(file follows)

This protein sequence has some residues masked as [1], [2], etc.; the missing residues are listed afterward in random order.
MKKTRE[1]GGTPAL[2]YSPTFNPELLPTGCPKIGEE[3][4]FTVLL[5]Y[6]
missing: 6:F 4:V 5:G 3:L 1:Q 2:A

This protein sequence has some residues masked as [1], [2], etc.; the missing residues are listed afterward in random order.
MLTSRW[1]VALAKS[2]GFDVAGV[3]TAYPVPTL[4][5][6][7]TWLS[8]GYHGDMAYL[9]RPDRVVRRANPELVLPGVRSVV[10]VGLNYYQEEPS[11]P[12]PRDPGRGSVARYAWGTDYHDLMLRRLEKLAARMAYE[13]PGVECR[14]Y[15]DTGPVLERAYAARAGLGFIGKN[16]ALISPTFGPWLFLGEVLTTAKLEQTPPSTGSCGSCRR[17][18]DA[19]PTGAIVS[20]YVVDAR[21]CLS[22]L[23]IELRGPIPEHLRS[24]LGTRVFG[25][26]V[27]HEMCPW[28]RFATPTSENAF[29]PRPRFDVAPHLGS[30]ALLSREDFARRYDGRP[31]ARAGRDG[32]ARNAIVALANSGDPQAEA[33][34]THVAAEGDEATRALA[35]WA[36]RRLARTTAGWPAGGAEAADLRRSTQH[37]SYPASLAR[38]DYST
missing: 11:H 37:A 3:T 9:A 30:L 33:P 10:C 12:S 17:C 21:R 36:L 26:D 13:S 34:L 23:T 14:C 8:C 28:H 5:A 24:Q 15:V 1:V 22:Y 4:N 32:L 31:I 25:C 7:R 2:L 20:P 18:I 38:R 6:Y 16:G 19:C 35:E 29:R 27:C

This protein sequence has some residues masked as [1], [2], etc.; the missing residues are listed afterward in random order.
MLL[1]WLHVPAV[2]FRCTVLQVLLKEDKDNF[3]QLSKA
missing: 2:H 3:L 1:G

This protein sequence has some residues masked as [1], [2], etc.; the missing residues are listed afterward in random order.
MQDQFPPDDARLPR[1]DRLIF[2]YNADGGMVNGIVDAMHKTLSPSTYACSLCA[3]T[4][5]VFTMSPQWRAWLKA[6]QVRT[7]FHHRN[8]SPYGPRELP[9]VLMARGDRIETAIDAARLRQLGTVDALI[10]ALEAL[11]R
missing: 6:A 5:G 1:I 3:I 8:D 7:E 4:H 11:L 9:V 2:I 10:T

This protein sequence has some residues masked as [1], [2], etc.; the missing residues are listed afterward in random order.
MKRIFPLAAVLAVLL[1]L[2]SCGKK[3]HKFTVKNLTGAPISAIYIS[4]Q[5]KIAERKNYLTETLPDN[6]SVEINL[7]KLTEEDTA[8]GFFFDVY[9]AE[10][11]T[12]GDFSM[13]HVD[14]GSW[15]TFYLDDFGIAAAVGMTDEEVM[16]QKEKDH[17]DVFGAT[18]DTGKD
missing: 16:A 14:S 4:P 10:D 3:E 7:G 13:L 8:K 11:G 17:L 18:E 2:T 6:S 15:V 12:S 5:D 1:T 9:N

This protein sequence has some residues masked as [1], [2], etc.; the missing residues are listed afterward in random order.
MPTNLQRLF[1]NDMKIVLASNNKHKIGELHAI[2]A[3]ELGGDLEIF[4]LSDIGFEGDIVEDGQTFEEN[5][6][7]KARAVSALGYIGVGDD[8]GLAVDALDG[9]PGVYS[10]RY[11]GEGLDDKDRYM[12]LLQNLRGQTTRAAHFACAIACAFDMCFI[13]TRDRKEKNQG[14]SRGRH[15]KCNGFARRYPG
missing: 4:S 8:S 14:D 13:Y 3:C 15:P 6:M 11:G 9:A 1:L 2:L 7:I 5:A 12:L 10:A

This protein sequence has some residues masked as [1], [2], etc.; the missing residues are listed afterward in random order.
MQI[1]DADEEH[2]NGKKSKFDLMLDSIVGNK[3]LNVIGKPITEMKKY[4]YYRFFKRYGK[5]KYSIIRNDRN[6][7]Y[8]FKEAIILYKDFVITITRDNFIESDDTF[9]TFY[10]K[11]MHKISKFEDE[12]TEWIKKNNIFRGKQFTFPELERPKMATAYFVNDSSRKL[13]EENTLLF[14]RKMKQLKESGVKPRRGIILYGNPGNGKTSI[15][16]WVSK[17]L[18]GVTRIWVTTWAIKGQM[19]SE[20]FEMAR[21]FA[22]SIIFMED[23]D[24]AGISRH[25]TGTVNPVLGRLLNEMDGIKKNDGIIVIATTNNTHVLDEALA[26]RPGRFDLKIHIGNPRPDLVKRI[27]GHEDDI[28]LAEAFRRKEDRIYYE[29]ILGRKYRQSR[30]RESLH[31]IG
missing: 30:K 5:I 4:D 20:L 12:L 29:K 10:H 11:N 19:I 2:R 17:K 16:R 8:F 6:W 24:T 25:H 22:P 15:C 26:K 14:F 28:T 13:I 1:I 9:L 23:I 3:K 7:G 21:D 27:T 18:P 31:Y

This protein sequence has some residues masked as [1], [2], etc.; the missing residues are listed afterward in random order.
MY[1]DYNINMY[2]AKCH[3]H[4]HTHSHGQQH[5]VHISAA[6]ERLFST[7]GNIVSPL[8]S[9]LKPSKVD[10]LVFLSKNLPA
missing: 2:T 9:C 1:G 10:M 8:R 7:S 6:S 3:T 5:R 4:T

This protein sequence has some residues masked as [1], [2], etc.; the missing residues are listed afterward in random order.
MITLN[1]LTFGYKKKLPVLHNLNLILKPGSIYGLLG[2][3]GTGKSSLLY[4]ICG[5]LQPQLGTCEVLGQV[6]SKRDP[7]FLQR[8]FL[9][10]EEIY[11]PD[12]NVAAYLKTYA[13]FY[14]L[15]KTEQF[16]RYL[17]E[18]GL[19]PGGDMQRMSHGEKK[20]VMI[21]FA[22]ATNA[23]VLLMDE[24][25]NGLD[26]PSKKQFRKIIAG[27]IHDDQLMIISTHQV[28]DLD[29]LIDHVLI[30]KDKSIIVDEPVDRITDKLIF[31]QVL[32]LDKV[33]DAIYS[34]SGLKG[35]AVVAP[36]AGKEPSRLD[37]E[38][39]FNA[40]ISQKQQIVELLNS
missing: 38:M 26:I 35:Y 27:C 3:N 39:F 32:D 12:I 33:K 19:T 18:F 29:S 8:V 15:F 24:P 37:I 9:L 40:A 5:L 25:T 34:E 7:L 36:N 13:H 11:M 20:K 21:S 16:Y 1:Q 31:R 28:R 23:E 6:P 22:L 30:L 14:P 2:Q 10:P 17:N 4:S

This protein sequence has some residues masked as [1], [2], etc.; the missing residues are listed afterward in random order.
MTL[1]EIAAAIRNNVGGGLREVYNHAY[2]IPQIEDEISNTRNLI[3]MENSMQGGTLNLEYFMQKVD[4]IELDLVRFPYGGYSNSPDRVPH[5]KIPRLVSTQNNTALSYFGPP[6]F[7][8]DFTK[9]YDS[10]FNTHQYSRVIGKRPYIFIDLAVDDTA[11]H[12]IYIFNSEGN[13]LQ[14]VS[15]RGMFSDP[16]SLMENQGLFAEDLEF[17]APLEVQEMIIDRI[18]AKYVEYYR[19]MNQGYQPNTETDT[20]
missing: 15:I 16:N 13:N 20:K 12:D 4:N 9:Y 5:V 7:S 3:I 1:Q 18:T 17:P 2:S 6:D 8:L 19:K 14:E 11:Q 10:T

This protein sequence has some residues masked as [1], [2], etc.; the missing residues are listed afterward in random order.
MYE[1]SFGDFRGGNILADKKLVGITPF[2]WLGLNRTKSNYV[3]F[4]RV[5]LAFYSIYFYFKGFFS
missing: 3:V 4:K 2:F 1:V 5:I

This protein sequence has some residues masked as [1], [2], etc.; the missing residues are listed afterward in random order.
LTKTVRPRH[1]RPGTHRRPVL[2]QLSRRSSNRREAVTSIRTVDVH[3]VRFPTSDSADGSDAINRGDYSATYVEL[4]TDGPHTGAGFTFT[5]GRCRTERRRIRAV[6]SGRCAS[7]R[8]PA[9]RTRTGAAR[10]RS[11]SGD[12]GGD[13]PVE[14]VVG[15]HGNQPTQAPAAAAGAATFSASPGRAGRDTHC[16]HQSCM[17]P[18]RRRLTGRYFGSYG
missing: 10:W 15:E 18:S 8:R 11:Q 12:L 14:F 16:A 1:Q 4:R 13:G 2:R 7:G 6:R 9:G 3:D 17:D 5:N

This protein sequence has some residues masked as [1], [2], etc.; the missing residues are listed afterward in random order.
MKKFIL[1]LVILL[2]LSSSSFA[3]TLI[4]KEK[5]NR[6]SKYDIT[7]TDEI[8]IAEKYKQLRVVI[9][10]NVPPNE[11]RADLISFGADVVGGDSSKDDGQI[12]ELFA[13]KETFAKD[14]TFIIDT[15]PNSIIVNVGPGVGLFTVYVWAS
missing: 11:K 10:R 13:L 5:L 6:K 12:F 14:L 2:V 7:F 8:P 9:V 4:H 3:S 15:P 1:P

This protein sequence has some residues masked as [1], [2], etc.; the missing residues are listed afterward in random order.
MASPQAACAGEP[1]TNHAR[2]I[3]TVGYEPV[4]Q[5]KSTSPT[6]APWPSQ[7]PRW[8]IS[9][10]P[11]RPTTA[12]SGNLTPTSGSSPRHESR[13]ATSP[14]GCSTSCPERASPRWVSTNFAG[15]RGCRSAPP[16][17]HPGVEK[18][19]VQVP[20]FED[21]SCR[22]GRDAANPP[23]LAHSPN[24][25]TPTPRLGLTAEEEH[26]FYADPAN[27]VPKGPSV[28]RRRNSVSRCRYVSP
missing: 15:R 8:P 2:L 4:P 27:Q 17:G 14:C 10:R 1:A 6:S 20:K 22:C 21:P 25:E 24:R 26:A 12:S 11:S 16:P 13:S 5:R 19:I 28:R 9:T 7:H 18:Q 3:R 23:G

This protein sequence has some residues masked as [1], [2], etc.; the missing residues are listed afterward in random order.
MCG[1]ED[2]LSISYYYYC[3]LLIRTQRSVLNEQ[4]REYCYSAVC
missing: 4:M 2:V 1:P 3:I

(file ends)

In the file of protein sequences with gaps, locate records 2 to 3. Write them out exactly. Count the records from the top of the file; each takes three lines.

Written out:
This protein sequence has some residues masked as [1], [2], etc.; the missing residues are listed afterward in random order.
MLTSRW[1]VALAKS[2]GFDVAGV[3]TAYPVPTL[4][5][6][7]TWLS[8]GYHGDMAYL[9]RPDRVVRRANPELVLPGVRSVV[10]VGLNYYQEEPS[11]P[12]PRDPGRGSVARYAWGTDYHDLMLRRLEKLAARMAYE[13]PGVECR[14]Y[15]DTGPVLERAYAARAGLGFIGKN[16]ALISPTFGPWLFLGEVLTTAKLEQTPPSTGSCGSCRR[17][18]DA[19]PTGAIVS[20]YVVDAR[21]CLS[22]L[23]IELRGPIPEHLRS[24]LGTRVFG[25][26]V[27]HEMCPW[28]RFATPTSENAF[29]PRPRFDVAPHLGS[30]ALLSREDFARRYDGRP[31]ARAGRDG[32]ARNAIVALANSGDPQAEA[33][34]THVAAEGDEATRALA[35]WA[36]RRLARTTAGWPAGGAEAADLRRSTQH[37]SYPASLAR[38]DYST
missing: 11:H 37:A 3:T 9:A 30:L 33:P 10:C 12:S 17:C 21:R 36:L 26:D 13:S 34:L 23:T 14:C 8:C 28:H 5:A 24:Q 15:V 1:V 22:Y 4:N 32:L 31:I 25:C 7:R 2:L 20:P 18:I 38:R 6:Y 16:G 19:C 35:E 29:R 27:C

This protein sequence has some residues masked as [1], [2], etc.; the missing residues are listed afterward in random order.
MLL[1]WLHVPAV[2]FRCTVLQVLLKEDKDNF[3]QLSKA
missing: 2:H 3:L 1:G